IRAQ: by Peter WestmoreNews Weekly
Shi'ite win in Iraq elections vindicates US role
, February 26, 2005
The success of Shi'ite candidates in Iraq's first democratic general election will pose a new test for the country, and vindicates the role of the Bush Administration in pushing ahead with the ballot despite daily car-bombings by Sunni insurgents.
The party of the pro-American interim Prime Minister, Iyad Allawi, failed to win a large share of the vote, securing just 14 per cent.
About 60 per cent of Iraq's 25 million people are Shi'ite Arabs, 35 per cent are Sunni Arabs and Kurds, and the balance are members of other faiths and nationalities.
The Shi'ites, who were persecuted by the secular regime of Saddam Hussein, voted overwhelmingly for the slate of candidates, from various parties, put forward by the Shi'ite religious leaders.
The Sunnis, who filled the administration in Saddam's regime, largely boycotted the election, and have only minor representation in the new 275-member National Assembly that will write a new constitution.Voter turnout
A turnout of 8.5 million voters - 59 per cent of the 14.2 million eligible voters, according to official figures - reflected both wartime conditions and the Sunni boycott. In contrast, 80 per cent voted in the recent election in Afghanistan.
The religious Shi'ite United Iraqi Alliance (UIA) will hold about 130 seats (47 per cent) in the National Assembly; an ethnic Kurdish list took 70 seats (about 26 per cent); while the party of the secular Shi'ite Iyad Allawi came a distant third, with 38 seats (about 14 per cent).
A key player in Iraq after the election will be Grand Ayatollah Ali Al-Sistani, Iraq's top Shi'ite cleric.
Al-Sistani, aged 75, was born in Iran, but is not subordinate to Iran's Grand Ayatollah. He condemned the insurgency, and urged Shi'ites to vote in the recent elections as "a religious duty".
Under the terms of the interim constitution, the National Assembly will draft a permanent constitution, prepare for general elections at the end of the year, and elect a presidential cabinet to select the prime minister.
The Assembly will also write the new constitution, which will require two-thirds of the vote. The Shi'ite religious alliance is well short of this number.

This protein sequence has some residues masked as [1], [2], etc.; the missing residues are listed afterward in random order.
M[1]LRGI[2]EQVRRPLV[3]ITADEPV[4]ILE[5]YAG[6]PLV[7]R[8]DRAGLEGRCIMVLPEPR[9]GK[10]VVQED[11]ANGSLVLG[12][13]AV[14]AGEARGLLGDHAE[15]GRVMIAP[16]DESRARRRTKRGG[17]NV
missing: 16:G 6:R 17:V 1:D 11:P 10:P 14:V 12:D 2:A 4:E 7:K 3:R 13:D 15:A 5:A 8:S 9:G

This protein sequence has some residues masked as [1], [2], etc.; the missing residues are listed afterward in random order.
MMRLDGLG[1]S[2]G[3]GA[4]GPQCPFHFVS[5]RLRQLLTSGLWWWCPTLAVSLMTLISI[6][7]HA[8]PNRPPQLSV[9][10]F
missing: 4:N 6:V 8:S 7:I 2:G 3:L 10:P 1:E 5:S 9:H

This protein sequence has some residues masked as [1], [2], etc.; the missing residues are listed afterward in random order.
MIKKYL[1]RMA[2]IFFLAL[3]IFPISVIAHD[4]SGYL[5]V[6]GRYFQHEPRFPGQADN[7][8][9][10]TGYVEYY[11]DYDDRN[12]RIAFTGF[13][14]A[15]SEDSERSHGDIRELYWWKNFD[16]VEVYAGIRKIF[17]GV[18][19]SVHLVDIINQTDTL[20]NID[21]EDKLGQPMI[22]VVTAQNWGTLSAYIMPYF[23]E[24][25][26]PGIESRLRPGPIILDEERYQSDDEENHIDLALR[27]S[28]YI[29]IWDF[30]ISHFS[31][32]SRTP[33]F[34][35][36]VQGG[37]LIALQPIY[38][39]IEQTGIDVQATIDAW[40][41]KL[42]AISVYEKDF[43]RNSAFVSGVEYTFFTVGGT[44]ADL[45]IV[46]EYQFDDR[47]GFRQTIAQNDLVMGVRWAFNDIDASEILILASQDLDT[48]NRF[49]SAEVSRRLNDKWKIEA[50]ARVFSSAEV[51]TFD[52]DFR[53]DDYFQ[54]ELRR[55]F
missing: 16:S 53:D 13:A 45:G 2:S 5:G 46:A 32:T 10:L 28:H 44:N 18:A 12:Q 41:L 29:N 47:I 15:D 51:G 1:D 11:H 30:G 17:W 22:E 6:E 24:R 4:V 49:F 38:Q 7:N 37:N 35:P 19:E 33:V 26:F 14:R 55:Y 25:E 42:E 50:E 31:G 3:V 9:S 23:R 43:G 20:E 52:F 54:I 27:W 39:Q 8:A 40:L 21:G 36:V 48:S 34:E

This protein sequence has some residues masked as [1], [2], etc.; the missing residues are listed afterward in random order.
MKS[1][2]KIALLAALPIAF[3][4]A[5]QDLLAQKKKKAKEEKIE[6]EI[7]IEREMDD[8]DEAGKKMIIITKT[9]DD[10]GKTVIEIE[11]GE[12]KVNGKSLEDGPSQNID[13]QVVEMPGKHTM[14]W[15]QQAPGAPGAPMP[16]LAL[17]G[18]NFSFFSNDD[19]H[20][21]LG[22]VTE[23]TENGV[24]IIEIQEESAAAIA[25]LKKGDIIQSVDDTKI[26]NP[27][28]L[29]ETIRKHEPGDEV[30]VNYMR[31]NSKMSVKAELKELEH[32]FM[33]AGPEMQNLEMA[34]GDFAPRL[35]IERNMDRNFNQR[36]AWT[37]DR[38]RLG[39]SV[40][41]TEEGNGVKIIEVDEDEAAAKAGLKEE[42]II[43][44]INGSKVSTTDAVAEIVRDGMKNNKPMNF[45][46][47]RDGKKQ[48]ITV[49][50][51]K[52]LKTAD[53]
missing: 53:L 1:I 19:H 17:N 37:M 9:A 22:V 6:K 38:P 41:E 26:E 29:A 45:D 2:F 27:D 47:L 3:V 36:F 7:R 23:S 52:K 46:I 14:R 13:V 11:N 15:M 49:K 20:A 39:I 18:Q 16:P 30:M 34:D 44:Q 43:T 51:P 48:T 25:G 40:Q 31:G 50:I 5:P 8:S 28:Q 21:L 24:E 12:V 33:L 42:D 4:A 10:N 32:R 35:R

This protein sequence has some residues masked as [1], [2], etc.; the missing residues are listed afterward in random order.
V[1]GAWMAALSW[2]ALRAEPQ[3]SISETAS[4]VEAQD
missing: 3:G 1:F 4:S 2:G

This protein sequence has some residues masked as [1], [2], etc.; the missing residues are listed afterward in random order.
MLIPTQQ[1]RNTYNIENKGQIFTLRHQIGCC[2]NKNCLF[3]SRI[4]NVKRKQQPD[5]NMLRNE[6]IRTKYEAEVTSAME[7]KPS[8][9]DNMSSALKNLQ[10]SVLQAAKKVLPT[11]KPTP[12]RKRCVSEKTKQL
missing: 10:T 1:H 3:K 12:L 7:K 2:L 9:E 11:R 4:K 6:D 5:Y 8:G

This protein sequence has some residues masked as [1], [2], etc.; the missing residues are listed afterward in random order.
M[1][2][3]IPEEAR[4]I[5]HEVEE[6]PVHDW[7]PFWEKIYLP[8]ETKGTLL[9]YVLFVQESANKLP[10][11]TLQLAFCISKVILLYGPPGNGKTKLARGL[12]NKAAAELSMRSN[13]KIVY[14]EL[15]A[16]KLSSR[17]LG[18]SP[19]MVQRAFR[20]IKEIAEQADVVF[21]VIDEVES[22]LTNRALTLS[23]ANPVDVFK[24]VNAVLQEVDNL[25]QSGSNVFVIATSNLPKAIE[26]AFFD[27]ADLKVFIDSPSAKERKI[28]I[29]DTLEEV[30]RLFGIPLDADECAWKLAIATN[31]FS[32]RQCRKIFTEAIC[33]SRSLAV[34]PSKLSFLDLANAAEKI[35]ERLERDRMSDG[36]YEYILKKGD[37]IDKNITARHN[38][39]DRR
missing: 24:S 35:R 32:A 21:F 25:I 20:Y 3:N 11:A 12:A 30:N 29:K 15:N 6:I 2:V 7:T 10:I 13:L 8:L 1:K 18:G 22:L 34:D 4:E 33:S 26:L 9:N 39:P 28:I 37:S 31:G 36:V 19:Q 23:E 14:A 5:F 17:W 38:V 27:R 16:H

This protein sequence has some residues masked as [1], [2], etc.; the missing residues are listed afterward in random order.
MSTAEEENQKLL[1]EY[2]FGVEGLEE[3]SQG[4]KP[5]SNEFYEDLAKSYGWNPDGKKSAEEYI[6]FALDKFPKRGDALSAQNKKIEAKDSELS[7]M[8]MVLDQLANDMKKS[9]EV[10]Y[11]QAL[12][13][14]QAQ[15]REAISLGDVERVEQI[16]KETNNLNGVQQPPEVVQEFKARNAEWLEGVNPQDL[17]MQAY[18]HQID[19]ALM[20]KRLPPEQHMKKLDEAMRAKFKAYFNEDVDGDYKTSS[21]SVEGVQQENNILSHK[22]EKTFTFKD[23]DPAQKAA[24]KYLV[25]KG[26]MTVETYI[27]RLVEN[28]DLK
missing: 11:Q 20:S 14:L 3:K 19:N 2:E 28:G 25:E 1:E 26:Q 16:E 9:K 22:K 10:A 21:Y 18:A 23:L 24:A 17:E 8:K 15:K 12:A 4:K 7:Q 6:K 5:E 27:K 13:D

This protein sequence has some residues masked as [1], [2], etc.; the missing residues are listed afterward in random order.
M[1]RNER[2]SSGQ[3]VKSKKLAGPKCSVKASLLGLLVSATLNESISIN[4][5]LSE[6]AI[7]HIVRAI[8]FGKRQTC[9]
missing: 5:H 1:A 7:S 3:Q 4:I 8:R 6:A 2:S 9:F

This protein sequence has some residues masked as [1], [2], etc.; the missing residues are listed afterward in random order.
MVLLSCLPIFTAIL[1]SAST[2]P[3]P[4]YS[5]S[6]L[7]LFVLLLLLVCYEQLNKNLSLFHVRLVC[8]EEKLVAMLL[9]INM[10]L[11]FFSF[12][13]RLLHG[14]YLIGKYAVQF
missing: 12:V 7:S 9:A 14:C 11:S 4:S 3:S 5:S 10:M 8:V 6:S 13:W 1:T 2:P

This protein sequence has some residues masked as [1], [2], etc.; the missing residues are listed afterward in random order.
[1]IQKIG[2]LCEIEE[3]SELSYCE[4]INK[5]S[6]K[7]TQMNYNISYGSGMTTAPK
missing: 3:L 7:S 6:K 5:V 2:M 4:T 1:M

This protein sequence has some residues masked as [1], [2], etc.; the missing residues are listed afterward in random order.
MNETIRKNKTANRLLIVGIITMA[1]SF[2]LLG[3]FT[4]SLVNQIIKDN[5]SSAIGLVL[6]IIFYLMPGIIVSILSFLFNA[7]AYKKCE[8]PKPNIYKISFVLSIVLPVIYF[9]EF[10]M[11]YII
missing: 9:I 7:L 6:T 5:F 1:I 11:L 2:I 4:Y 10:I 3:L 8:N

A two-thirds majority of the Assembly chooses the President and two Vice-Presidents, which will push the Shi'ites to form a coalition with other political groups.
With increased influence in the government, the Shi'ites are expected to push the new government to take tougher measures against the Sunni insurgents who have been targeting the Shi'ites and Kurds with car bombs and assassinations.
Iraq's economy is dominated by the oil sector, which has traditionally provided about 95 per cent of foreign exchange earnings. These have been the target of repeated attacks over the past year, as Sunni insurgents try to disrupt the economic life of the country.
Apart from the differences between the religious Shi'ites, who have much in common with neighbouring Iran, and the Sunnis, the Kurdish minority in northern Iraq has its own particular agenda.
The Kurds, long persecuted in Iraq and neighbouring Turkey for demanding a Kurdish state, have operated with a large measure of autonomy since the First Gulf War in 1991. The Kurds are understood to want to incorporate Kirkuk, the key northern city, into the Kurdish area, although this is opposed by the Shi'ites.
The Kurds are deeply suspicious of both the Sunnis and Shi'ites, and are expected to form an alliance with Iyad Allawi, comprising around 40 per cent of the National Assembly.
It is possible that the United Iraqi Alliance (UIA) will fragment, as it consists of many separate parties.
Whether the interim Government is able to control the insurgency will depend on the effectiveness of the Iraqi police and army, which have been completely rebuilt by the Americans since Saddam was overthrown in 2003.
The Americans insisted that no one linked to the Baathist regime of Saddam Hussein would have any position of responsibility in the new Iraq, a decision which caused fierce resentment among the Sunnis, and helped fuel the insurgency. It also meant that for over a year, Iraq had neither police nor an army, giving the insurgents a free hand.
Over the past two years, however, a new army and police force have gradually begun to emerge. Today, there are 54,000 Iraqi police, trained by American and European instructors, with a civilian curriculum and funding. More than 20,000 of them have been trained at the Iraqi Police Training Academy in Jordan.
These were the people who protected over 5,000 polling places, and ensured that elections were held in an environment almost completely free of violence and intimidation.
Whether the police and military forces are sufficiently well-established to withstand the constant attacks by well-armed insurgents, only time will tell.